In his Budget speech last week, Governor Peter Shumlin said that Vermonters enrolled in Catamount Health Care won’t face additional financial burdens when the state’s new health care exchange goes into place next January. But some health care advocates say the Governor is following through on only half of that pledge.
When the state’s new health care Exchange goes into effect next January, the Catamount Health Care program will be eliminated and enrollees will become eligible for federal subsidies in the Exchange.
But there’s an issue. The benefit package in the Exchange is not as comprehensive as the one offered by Catamount and so some Vermonters will face lower monthly premiums but higher out of pocket expenses.
For instance, a couple making roughly $46,000 a year now pay a $5,000 premium for Catamount coverage. When they enter the Exchange with federal subsidies, their premium drops by $1,000.
But at the same time, the cap on their out of pocket expenses increases by almost $3,000, so if they use medical services, their net financial obligation will go up by $2,000.
Peter Sterling is the director of the Vermont Campaign for Health Care Security.
"Do we really want to create an additional class of Vermonters who are underinsured meaning people who are paying premiums but can’t access the doctor because the other out of pocket costs are too high?"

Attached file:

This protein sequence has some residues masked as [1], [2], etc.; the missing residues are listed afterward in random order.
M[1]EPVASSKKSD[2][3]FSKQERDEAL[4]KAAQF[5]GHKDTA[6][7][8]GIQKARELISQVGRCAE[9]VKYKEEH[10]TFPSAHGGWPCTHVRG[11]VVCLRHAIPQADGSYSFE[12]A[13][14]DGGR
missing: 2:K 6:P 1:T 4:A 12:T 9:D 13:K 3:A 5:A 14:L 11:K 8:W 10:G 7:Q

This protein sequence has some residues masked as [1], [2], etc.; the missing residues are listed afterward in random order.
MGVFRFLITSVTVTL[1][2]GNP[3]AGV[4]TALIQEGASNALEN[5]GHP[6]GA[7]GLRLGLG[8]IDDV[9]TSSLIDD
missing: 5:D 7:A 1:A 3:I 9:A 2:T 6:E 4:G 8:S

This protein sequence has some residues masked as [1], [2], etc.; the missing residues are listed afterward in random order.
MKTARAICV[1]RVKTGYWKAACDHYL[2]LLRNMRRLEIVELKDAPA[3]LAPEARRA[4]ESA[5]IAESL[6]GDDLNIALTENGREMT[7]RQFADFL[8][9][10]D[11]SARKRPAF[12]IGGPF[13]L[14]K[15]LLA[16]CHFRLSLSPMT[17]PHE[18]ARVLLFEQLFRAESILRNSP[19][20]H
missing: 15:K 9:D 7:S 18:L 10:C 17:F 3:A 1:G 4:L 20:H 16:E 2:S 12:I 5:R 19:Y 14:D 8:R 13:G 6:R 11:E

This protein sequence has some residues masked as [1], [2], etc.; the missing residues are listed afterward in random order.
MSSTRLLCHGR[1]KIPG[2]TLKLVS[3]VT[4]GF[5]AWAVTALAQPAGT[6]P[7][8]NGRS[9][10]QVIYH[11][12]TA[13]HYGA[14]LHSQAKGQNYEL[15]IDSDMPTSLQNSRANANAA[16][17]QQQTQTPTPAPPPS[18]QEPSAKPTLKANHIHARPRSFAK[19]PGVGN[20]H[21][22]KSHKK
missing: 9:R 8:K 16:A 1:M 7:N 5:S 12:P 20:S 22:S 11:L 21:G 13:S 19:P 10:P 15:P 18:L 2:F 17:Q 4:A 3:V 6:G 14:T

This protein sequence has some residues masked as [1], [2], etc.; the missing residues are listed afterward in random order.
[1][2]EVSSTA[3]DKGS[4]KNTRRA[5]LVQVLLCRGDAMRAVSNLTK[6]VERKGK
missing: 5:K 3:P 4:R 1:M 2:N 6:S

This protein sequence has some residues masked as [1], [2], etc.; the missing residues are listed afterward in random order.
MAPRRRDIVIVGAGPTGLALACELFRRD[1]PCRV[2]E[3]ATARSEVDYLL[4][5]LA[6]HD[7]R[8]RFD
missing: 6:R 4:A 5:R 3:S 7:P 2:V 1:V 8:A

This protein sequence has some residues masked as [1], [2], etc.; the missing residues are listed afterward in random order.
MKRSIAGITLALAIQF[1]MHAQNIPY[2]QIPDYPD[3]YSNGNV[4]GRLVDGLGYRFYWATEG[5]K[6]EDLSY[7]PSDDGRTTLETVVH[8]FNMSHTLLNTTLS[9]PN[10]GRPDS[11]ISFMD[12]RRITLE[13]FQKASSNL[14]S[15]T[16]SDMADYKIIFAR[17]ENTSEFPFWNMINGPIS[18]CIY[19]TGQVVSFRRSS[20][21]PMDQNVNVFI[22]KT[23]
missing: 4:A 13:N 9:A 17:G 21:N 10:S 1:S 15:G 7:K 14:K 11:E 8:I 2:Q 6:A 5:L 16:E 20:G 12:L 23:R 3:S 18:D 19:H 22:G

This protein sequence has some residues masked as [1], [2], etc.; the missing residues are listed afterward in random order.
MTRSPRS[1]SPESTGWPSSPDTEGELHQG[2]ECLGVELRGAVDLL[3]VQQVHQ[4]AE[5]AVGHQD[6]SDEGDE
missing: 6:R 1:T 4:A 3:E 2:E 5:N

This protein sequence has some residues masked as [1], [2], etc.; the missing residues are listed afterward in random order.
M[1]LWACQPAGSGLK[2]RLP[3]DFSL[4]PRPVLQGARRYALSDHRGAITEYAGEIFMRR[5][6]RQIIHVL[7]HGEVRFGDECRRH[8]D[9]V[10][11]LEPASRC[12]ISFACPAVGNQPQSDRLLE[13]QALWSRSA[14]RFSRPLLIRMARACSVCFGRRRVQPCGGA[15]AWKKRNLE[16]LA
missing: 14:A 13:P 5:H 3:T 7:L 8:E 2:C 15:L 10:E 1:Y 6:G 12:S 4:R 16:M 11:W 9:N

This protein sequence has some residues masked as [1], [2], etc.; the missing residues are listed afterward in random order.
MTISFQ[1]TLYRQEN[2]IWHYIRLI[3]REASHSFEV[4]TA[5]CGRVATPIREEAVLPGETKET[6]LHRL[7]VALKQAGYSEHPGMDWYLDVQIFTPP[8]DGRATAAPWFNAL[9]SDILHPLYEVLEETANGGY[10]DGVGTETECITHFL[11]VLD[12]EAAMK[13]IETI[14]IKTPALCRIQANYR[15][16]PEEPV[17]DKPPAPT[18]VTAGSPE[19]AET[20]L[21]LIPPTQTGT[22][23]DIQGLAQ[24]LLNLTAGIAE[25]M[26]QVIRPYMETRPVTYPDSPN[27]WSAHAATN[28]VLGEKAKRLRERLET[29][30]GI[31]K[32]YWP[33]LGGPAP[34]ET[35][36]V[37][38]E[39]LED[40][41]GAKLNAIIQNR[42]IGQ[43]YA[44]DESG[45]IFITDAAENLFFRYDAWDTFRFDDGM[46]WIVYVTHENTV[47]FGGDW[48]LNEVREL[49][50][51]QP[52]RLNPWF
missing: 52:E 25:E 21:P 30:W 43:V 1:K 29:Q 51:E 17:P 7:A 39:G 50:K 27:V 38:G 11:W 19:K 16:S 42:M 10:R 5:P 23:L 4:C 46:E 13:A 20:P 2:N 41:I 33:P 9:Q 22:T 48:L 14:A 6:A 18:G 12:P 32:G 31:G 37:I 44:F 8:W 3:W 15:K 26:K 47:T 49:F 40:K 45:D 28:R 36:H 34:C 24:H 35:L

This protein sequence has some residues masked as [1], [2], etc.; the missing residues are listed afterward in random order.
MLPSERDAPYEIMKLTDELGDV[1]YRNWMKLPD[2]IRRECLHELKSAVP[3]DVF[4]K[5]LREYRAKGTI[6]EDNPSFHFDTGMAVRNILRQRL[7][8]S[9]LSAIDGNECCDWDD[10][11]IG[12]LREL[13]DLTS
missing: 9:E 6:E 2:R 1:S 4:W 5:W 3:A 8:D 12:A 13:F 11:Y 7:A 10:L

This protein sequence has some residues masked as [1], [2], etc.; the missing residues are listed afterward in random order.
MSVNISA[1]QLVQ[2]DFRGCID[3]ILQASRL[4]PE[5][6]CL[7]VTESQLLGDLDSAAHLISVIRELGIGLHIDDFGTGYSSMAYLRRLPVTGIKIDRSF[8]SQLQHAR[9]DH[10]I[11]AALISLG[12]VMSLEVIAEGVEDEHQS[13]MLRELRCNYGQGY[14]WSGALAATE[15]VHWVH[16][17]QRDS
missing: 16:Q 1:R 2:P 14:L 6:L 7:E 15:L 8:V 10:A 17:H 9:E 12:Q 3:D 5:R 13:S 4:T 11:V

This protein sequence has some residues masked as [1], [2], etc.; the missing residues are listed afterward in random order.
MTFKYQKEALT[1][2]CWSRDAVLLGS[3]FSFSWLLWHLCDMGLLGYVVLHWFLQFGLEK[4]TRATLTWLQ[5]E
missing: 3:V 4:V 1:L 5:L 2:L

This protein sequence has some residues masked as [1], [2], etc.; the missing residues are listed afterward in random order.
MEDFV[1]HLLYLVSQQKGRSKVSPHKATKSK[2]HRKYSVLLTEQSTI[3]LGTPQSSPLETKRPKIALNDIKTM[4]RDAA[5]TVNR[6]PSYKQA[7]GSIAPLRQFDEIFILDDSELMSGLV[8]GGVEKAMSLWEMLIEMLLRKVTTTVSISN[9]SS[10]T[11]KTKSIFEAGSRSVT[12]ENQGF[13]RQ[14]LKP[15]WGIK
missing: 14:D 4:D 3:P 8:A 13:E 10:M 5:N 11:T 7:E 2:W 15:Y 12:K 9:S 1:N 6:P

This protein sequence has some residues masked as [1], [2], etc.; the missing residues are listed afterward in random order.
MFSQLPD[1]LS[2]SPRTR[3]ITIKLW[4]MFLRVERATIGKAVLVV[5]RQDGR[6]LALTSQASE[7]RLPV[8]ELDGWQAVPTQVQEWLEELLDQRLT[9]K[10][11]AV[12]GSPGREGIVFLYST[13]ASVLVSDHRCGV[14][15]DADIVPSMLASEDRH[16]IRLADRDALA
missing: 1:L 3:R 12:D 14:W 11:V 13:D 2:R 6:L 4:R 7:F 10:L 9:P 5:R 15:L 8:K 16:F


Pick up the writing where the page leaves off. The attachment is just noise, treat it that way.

And Sterling thinks some Vermonters will choose not to have health insurance if the Governor’s plan is implemented.
"I think it could really undermine the support for single payer if the Exchange is not seen as successful," said Sterling. "Because to the general public whether it’s the health care exchange or single payer it’s all government health care."
Robin Lunge is the director of Health Care Reform in the Shumlin Administration. She says the Administration’s plan is also designed to help roughly 25,000 Vermonters who currently buy their coverage on the individual market with very high deductibles.
"We think that our proposal creates a fairer program for more people and that while some folks in Catamount may pay more in a deductible or out of pocket maximum than they do today on average more Vermonters will be benefited."
Lunge says that under Catamount, all participants have the same deductible regardless of their income level. She says the Administration decided to change this policy.
"The proposal that we brought forward would have income sensitive both deductibles and out of pocket maximums," said Lunge. "So if you can afford to pay more when you use services you would and if you could afford to pay less you’d have a lower exposure."
Lunge says that only 30 percent of all Catamount enrollees ever hit their annual out of pocket cap, so she says the changes will have little impact on the majority of people in the Catamount program.